Lobbying Dollars Fly In Immigration Reform Debate
Tuesday, March 12, 2013
SAN DIEGO Want to know where money talks in the world of immigration reform? According to the nonprofit Center for Responsive Politics, the tech industry is behind much of the lobbying on the issue.
Companies and organizations with a stake in immigration reform are making their case to legislators in Washington by way of their pocketbooks.
Microsoft, Intel Corp and Qualcomm are among the top ten groups that most frequently lobbied the federal government on immigration in 2012. These firms want to make it easier to attract global talent to work here.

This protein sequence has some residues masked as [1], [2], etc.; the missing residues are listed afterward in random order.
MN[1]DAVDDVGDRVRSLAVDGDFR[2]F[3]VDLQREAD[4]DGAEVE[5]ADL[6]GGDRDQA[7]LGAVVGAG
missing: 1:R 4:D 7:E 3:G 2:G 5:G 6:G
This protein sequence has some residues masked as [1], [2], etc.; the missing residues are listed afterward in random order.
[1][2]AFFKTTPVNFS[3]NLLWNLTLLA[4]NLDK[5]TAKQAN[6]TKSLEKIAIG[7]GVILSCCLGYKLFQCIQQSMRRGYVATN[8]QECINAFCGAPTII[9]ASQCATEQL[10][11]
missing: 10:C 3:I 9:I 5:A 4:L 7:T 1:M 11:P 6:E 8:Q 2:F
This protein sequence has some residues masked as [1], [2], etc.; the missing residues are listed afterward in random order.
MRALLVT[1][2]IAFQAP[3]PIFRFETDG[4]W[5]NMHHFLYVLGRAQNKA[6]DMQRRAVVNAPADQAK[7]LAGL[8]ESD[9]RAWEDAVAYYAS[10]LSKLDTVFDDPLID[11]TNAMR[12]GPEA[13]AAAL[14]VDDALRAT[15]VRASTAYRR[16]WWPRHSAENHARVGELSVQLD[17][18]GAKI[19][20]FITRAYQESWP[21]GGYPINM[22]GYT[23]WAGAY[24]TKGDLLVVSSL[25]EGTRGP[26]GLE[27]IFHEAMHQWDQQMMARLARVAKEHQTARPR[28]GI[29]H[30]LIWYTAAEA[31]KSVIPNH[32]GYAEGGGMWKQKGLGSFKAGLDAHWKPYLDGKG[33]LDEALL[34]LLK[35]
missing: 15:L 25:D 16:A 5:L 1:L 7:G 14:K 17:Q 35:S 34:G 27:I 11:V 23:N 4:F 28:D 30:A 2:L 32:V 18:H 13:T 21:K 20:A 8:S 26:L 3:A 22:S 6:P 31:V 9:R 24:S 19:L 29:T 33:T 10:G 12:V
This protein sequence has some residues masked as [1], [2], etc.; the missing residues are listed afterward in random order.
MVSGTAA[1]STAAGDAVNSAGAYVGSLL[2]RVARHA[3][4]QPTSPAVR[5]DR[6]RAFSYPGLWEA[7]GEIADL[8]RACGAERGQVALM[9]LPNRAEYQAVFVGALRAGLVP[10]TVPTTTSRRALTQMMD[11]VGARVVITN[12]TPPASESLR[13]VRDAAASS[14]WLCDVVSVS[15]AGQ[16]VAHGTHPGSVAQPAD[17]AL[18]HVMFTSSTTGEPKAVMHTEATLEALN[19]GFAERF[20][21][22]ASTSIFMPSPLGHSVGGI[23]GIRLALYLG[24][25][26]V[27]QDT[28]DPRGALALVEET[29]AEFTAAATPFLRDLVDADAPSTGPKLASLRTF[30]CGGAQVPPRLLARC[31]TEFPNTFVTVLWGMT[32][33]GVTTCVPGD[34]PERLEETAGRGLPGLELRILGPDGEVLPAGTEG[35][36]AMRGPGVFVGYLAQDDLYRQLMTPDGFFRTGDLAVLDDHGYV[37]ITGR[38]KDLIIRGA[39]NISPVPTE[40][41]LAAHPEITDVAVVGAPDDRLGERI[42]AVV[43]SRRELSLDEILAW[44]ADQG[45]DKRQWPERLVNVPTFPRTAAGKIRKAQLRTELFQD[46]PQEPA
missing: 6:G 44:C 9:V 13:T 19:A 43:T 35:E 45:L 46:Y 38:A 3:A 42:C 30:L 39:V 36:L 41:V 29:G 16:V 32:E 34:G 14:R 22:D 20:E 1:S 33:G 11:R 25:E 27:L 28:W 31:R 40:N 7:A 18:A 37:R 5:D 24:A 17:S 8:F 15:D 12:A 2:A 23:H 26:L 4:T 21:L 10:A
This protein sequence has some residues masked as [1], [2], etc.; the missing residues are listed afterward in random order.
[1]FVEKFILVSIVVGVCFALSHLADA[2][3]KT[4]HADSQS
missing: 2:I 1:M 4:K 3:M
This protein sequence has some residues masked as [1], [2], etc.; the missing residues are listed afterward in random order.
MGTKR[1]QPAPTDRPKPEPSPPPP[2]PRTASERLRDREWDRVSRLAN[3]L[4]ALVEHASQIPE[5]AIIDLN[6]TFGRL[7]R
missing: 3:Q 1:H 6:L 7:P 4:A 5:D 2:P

Also in the top ten: the U.S. Travel Association and the parent company of Texas-based Hilton Worldwide — the high-end hotel chain. The travel industry wants to smooth out and speed up the process for foreigners to get visas to visit the U.S.
NumbersUSA, a nonprofit that wants to reduce immigration, is also among the top ten groups lobbying on the issue. The group spent $600,000 on anti-immigration lobbying last year.
Though not on the list, the private prison industry has spent tens of millions to lobby congress members and federal agencies involved in the immigration debate, according to the Center for Responsive Politics. Private prisons house a large number of illegal immigrants and others suspected of violating civil immigration laws.
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